TIME LIMIT ON STAY ORDERS

In a 2018 judgment with far-reaching repercussions for litigants and lawyers, a three-judge Bench of the Supreme Court in Asian Resurfacing of Road Agency Private Limited  v Central Bureau of Investigation (2018 SCC Online 310) has restricted the duration of stays in both criminal as well as civil trials to six months.  A two-judge bench had referred the following questions to a three-judge bench:

(i) The scope of Section 19(3)(c) of the Prevention of Corruption Act, 1988 which restricts the granting of stays, and

(ii) whether an order on charge in trials for Prevention of Corruption Act offences can be challenged in revision proceedings before a High Court under Section 397 Cr.P.C.

The Court observed that “To give effect to the legislative policy and the mandate of Article 21 for speedy justice in criminal cases, if stay is granted, matter should be taken on the day-to-day basis and concluded within two-three months. Where the matter remains pending for longer period, the order of stay will stand vacated on expiry of six months, unless extension is granted by a speaking order showing extraordinary situation where continuing stay was to be preferred to the final disposal of trial by the trial Court. This timeline is being fixed in view of the fact that such trials are expected to be concluded normally in one to two years.”

The Supreme Court while deciding these questions directed that after six months, stay orders granted by the High Court can only be extended by a speaking order. Further, such order for extension must only be granted in exceptional circumstances wherein the extension of stay order is warranted more than expeditious final disposal of the trial.

The judgment has been hailed as a much-needed panacea to the problem of judicial delay. However, to assess that claim it is necessary to examine how much judicial pendency is attributable to stay orders. Unfortunately, data on the impact of stay orders on judicial delay is scant. A 2016 study by the Law Ministry in Madhya Pradesh, Rajasthan, Gujarat and Odisha  found that stays on proceedings ordered by High Courts and the Supreme Court delay trial by up to 6.5 years. The study concluded that given that the average life of a case is 10-15 years, in effect, stay orders are extending the life of a case by 50%. The Economic Survey 2018 also remarked on the trend of  rising pendency stemming from the injunction of cases by Courts. In the Delhi High Court in intellectual property rights (IPR) cases, injunctions have led to about 60 percent of cases being stayed, whose average pendency is 4.3 years. The Economic Survey also pointed out that projects worth Rs 52,000 crores across six infrastructure ministries have been stalled by stay orders. The National Judicial Data Grid lists stay orders as one of the reasons for pendency but most states have not collected this data. Data from 10 states reveals that in 15.61% of cases (civil and criminal) stay orders are the reason for pendency..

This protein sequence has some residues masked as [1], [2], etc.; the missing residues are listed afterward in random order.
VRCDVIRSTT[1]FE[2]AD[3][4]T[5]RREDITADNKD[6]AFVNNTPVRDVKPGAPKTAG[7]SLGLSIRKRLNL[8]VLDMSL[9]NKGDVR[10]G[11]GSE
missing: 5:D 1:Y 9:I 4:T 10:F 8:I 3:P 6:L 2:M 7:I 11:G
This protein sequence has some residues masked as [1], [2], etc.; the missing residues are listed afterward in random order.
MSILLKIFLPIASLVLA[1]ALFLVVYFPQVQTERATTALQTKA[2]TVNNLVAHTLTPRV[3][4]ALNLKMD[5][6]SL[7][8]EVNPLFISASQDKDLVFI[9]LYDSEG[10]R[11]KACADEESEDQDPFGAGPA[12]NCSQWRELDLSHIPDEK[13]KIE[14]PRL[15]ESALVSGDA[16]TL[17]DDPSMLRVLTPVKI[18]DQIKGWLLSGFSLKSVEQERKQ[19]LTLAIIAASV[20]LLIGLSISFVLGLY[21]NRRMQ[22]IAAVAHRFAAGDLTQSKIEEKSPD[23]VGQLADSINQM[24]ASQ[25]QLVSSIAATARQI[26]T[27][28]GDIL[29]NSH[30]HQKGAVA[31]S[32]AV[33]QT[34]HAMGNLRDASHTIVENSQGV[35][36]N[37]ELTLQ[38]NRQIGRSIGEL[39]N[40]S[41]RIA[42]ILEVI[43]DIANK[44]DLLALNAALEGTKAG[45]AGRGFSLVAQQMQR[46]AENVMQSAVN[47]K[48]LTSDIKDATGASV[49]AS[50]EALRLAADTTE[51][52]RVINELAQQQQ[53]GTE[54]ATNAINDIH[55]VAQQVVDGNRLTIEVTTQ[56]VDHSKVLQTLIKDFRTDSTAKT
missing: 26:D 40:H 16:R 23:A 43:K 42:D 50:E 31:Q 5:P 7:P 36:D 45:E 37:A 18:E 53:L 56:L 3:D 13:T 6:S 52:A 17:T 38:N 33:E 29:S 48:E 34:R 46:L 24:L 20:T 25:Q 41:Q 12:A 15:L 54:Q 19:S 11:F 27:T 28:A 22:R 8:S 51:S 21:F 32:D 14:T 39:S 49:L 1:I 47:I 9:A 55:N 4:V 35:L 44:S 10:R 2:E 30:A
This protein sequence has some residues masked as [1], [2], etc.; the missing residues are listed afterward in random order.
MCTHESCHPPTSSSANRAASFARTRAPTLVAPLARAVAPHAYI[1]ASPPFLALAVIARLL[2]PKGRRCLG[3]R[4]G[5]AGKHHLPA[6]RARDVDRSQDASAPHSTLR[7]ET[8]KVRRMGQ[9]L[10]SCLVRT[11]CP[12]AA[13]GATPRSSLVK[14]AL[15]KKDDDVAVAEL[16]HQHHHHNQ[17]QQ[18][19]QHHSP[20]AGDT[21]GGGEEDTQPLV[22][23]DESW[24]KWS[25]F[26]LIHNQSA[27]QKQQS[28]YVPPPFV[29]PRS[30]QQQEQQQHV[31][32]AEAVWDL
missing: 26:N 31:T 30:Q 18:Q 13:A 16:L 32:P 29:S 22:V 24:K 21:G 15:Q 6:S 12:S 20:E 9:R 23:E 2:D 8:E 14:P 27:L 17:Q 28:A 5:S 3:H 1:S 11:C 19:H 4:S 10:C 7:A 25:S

The data though sparse indicates a routinisation of the practice of granting stay orders. From the perspective, the Supreme Court judgment is welcome as a step in the right direction. It will discourage lawyers from using stay orders as a tactic to delay trials. It is too early to assess how much this will influence delays. It will be interesting to see how far the Supreme Court judgment will be enforced by the High Courts. The Karnataka High Court has already created an exception by stating that the six month restriction does not apply to execution proceedings (Order  dated January 1, 2019 in W.P.Nos.100648-100649/2019). The Supreme Court’s observations could be treated as non-binding since the main issue to be decided by the Court was related to section 19(3) of Prevention of Corruption Act.